Buddy Childers

Buddy Childers

born on 12/2/1926 in St. Louis, MO, United States

died on 24/5/2007 in Los Angeles, CA, United States

Links www.allmusic.com (English)

Buddy Childers

From Wikipedia, the free encyclopedia.

Marion "Buddy" Childers (February 12, 1926 – May 24, 2007) was an American jazz trumpeter, composer and ensemble leader. Childers became famous in 1942 at the age of 16, when Stan Kenton hired him to be the lead trumpet in his band.

Biography

As Childers later told Steve Voce:

At the rehearsal he sat me down in the first trumpet chair, had the first trumpet player sit out. I played about eight or nine things in a row and the adrenalin was really flying that day. I was 16 I probably looked about 13, but I played considerably more maturely than that. 'Well, what do you want to do?' he said after that was over. 'I want to join your band.' 'But you're so young.' 'I gotta join your band,' I said. I had this thing in my mind that I had to join a name band at 16 or I'd never be able to make it as a musician. I was thinking of Harry James so young with Ben Pollack and then with Benny Goodman, and Corky Corcoran who joined Sonny Dunham when he was 16 and then became Harry James's leading soloist the next year. So I made it by three weeks. I only had a couple of months before I graduated but I wasn't interested in that, I was only interested in playing.[1]

Childers worked with Kenton for years, and also performed with Tommy Dorsey, Woody Herman, Les Brown, Charlie Barnet,[2] Dan Terry,[3] and others. He worked on television programs and in films, and put together a big band that recorded for Candid Records in the 1980s and 1990s.

Childers became a member of the Bahá'í Faith by 1982.[4] He died of cancer on May 24, 2007, age 81.[5]

Discography

With Gene Ammons

  • Free Again (Prestige, 1971)

With Elmer Bernstein

  • The Man with the Golden Arm (Decca, 1956)

With Maynard Ferguson

  • Around the Horn with Maynard Ferguson (EmArcy, 1956)

With Clare Fischer

  • Thesaurus (Atlantic, 1969)

With Milt Jackson

  • Memphis Jackson (Impulse!, 1969)

With Quincy Jones

  • Roots (A&M, 1977)

With Stan Kenton

  • Stan Kenton's Milestones (Capitol, 1943-47 [1950])
  • Stan Kenton Classics (Capitol, 1944-47 [1952])
  • Artistry in Rhythm (Capitol, 1946)
  • Encores (Capitol, 1947)
  • A Presentation of Progressive Jazz (Capitol, 1947)
  • Innovations in Modern Music (Capitol, 1950)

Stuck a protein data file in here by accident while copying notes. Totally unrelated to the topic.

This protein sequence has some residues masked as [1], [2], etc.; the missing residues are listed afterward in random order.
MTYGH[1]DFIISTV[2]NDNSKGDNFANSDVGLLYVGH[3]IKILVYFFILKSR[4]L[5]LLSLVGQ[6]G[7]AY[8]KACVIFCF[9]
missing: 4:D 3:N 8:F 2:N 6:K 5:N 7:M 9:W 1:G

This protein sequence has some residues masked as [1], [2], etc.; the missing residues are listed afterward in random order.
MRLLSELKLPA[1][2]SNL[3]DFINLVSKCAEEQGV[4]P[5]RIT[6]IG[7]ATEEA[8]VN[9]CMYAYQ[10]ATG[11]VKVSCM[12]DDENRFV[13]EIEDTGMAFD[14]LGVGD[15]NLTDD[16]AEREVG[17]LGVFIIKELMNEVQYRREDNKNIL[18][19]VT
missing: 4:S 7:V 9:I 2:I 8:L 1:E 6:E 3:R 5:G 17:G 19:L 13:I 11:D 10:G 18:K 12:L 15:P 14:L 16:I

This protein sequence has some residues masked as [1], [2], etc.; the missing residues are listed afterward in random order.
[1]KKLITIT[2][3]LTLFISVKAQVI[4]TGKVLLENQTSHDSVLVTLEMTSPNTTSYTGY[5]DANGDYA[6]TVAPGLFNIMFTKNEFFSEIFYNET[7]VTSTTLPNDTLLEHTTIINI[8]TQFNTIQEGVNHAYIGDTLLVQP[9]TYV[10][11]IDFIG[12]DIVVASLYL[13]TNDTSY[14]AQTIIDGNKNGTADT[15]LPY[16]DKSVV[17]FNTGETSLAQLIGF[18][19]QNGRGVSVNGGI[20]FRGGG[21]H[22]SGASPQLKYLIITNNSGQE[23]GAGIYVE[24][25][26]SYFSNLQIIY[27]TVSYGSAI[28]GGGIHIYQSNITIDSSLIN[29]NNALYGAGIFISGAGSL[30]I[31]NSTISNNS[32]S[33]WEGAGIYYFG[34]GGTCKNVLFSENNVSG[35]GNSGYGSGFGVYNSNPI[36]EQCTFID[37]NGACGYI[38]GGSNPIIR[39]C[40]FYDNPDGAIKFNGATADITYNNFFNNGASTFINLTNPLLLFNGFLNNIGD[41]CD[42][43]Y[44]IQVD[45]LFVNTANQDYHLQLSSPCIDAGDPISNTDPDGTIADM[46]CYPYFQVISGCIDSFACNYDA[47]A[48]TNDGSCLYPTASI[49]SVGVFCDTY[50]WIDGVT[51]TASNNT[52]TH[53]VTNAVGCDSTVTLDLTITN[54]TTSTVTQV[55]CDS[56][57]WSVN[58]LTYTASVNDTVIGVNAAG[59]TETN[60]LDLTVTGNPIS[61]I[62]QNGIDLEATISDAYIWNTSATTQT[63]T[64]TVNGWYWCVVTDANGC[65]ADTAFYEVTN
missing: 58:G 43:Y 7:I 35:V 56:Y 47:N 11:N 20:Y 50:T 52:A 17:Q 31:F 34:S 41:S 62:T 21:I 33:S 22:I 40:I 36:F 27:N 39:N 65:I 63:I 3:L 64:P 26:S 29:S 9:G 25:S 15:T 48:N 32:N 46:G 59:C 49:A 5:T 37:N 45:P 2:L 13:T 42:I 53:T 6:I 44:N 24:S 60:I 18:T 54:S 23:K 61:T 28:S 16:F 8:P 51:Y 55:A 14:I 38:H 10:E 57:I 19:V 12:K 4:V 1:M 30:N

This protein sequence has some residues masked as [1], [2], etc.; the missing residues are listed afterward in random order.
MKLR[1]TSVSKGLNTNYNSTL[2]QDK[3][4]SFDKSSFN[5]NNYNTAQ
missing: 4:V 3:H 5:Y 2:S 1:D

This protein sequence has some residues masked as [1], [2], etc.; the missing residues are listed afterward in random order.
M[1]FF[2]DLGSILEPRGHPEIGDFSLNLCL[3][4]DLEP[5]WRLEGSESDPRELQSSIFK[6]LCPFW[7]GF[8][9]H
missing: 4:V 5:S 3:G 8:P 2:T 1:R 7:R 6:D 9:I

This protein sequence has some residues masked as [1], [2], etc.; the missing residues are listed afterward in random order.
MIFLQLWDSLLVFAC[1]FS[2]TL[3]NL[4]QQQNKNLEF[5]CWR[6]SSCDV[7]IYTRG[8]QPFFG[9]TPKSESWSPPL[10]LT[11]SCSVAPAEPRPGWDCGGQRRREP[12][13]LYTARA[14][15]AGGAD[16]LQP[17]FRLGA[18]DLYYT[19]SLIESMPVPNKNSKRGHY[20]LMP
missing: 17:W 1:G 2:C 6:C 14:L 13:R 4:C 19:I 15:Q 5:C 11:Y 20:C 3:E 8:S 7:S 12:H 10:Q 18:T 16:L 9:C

• Stan Kenton Presents (Capitol, 1950)
  • New Concepts of Artistry in Rhythm (Capitol, 1952)
  • Popular Favorites by Stan Kenton (Capitol, 1953)
  • Sketches on Standards (Capitol, 1953)
  • This Modern World (Capitol, 1953)
  • Portraits on Standards (Capitol, 1953)
  • Kenton Showcase (Capitol, 1954)
  • The Kenton Era (Capitol, 1940–54, [1955])
  • The Innovations Orchestra (Capitol, 1950-51 [1997])

With Carmen McRae

  • Can't Hide Love (Blue Note, 1976)

With Oliver Nelson

  • Skull Session (Flying Dutchman, 1975)

With Shorty Rogers

  • Afro-Cuban Influence (RCA Victor, 1958)
  • The Wizard of Oz and Other Harold Arlen Songs (RCA Victor, 1959)
  • Shorty Rogers Meets Tarzan (MGM, 1960)

With Pete Rugolo

  • Introducing Pete Rugolo (Columbia, 1954)
  • Rugolomania (Columbia, 1955)
  • New Sounds by Pete Rugolo (Harmony, 1954–55, [1957])
  • Music for Hi-Fi Bugs (EmArcy, 1956)
  • Percussion at Work (EmArcy, 1957)
  • Rugolo Plays Kenton (EmArcy, 1958)
  • The Music from Richard Diamond (EmArcy, 1959)

With Lalo Schifrin

  • Rock Requiem (Verve, 1971)

References

  1. ^ "Buddy Childers, 81, trumpeter and composer" (PDF). Jersey Jazz. New Jersey Jazz Society. 35 (8): 14. September 2007. Archived from the original (PDF) on March 3, 2016. 
  2. ^ Jazz Professional – Buddy Childers – Big Band lead trumpet playing Archived February 8, 2007, at the Wayback Machine.
  3. ^ Lonely Place, 1969
  4. ^ Jazz Professional – Buddy Childers – Head Arrangements Archived October 18, 2006, at the Wayback Machine.
  5. ^ Stewart, Jocelyn Y. (May 30, 2007). "Marion 'Buddy' Childers, 81; composer, trumpeter played with big-band bigwigs". Los Angeles Times. 
This page was last modified 27.02.2018 05:35:15

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